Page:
IYWD uses traditional ceremonies to confront GBV

Raise awareness and promote dialogue on the subject

IMG-20151207-WA0006Since time immemorial the Shona people used to conduct ceremonies known as the Bira. The Bira an all-night ritual, in which community members call on ancestral spirits for guidance and intercession, was also believed to be used for promoting peace, community cohesion and even calling for rainmaking. The attendees at a ceremony participate in singing, dancing and hand clapping, two mbira players are joined by a player on a pair of gourd shakers (hosho), which emphasize the underlying triplet beat. This was a way of getting the people together, the youth, women, men, children, the whole community participated in a neutral and non-politically charged atmosphere.

Faced with escalating cases of gender violence in its many different forms in Mashonaland Central Province, Institute for Young Women Development deliberately adopted the concept of a traditional bira to mobilise and commemorate this year’s 16Days of Activism against Gender Based Violence. The concept also worked well to provide the rural communities of Bindura to reflect on IYWD’s interventions to promote peace while confronting the different forms of violence that inhibits young women’s participation in public spaces such as providing leadership in the communities, speaking out against injustices and reclaiming their stake in decision making. As such IYWD hosted a Bira in Chiveso, Bindura on 4 December which saw young women and men, women and men in general, chiefs, village heads, and local councillors participating and engaged in lively debates on gender violence and young women participation.

During the dialogue no stone was left unturned as people openly engaged with their traditional Chiefs, headmen and Village Heads present. Issues of participation of young women in traditional courts, decision making and political processes sparked debate. Young women represented by Onai Chitakunye and Faith Matare challenged the traditional leaders on issues of violence against women and questioned the lack of women in traditional courts. “If a female victim of violence goes to the male dominated traditional court its hard for them to show the men some of the scars or the extent to which their perpetrators hurt them. Furthermore, they are prejudged and questioned on ‘what they should have done’ to be violated. This is why we need females to be part of the chiefs courts so that we can feel comfortable in confiding and respond positively to women specific cases,” said Onai.

Young women demanded space on the political table by echoing how participating in traditional courts can help deal with issues affecting them such as child marriages, politically motivated violence against women and poor social service delivery among others.

IMG_1606Councillor Alderman Zvarimwa who has been councillor for Ward 13, Chiveso for 35 years since Zimbabwe attained independence in 1980 challenged the young women and responded by saying “2018 I am stepping down, Ward 13 is all yours ladies, but I am a bit worried because Headman Chiveso who is also an IYWD honorary member asked if he could have a secretary, a young woman who will represent the other young women, and take notes for him but no one amongst you applied. I am the one who spoke on his behalf recently when we had our village meeting. I don’t know why you are not applying?” Young women from Chiveso cited various reasons and one young woman said some of their husbands had disapproved hence they didn’t apply. The young women encouraged IYWD to also reach out to their male counterparts.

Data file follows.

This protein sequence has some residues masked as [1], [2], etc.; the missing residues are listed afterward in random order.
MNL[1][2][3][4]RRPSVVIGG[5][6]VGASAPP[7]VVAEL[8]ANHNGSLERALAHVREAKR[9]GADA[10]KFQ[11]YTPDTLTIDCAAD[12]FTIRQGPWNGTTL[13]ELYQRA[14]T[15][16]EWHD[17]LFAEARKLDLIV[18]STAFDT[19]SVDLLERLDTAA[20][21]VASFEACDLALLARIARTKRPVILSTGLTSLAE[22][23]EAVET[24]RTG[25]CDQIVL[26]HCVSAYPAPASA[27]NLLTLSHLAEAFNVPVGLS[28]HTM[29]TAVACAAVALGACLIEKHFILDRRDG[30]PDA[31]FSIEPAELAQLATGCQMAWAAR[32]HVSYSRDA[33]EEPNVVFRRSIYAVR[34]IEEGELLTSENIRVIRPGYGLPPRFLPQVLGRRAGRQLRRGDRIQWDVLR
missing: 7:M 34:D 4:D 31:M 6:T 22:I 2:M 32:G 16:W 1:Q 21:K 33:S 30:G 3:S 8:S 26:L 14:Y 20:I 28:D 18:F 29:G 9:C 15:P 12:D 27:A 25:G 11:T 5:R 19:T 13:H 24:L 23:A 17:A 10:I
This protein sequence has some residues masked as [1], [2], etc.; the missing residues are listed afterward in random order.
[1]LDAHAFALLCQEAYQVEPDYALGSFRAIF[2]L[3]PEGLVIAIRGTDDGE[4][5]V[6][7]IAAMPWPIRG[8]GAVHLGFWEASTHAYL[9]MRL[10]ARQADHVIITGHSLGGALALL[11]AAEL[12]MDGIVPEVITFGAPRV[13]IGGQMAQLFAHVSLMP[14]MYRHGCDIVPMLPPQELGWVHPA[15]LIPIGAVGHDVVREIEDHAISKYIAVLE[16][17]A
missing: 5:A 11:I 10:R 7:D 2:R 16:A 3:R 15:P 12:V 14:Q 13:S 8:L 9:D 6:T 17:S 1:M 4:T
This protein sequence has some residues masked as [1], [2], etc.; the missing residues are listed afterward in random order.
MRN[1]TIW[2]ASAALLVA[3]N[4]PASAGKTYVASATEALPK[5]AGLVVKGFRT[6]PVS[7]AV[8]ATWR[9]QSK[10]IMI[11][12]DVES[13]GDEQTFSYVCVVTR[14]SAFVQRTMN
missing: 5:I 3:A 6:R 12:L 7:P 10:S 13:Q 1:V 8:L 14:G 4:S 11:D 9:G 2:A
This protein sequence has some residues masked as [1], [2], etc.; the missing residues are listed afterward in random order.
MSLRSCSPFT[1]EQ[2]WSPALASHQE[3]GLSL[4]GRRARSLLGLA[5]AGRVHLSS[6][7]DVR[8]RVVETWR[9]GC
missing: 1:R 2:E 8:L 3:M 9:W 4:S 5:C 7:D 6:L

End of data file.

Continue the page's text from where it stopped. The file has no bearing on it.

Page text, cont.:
Meanwhile, Chief Musana thanked IYWD for bringing the community together through the Bira and to him it was an eye-opener that young women still acknowledged traditional practices aimed at fostering community cohesion. “Thank you for this platform now I know that young women are aware of our positive traditional practices and it is encouraging. I had not considered having a young woman in the traditional courts since the roles and responsibilities can be straining for a woman, for example the chiefs police have to travel several kilometres’’. His statements led to a serious debate as young women clarified how they are also able to do the job, “We have female police officers and females in the army, so I believe as women we can also do it,” said Sekesai Sande a young woman from Foothills Farm, Matepatepa.

Soon after the dialogue, Chiveso became live as mbira, gourd shakers (hosho) and drums were being played whilst people sung and danced. The lunch was a delicacy of traditional dishes including finger millet pap (sadza rezviyo) vegetables with peanut butter (muriwo une dovi), goat meat and roadrunner chicken (huku yechibhoi).

The traditional gala, provided a symbolism of peace and unity in the community which IYWD intends to build on in entrenching a culture of peace, tolerance and challenging dominant ideologies that continue to oppress young women and inhibit young women’s participation.

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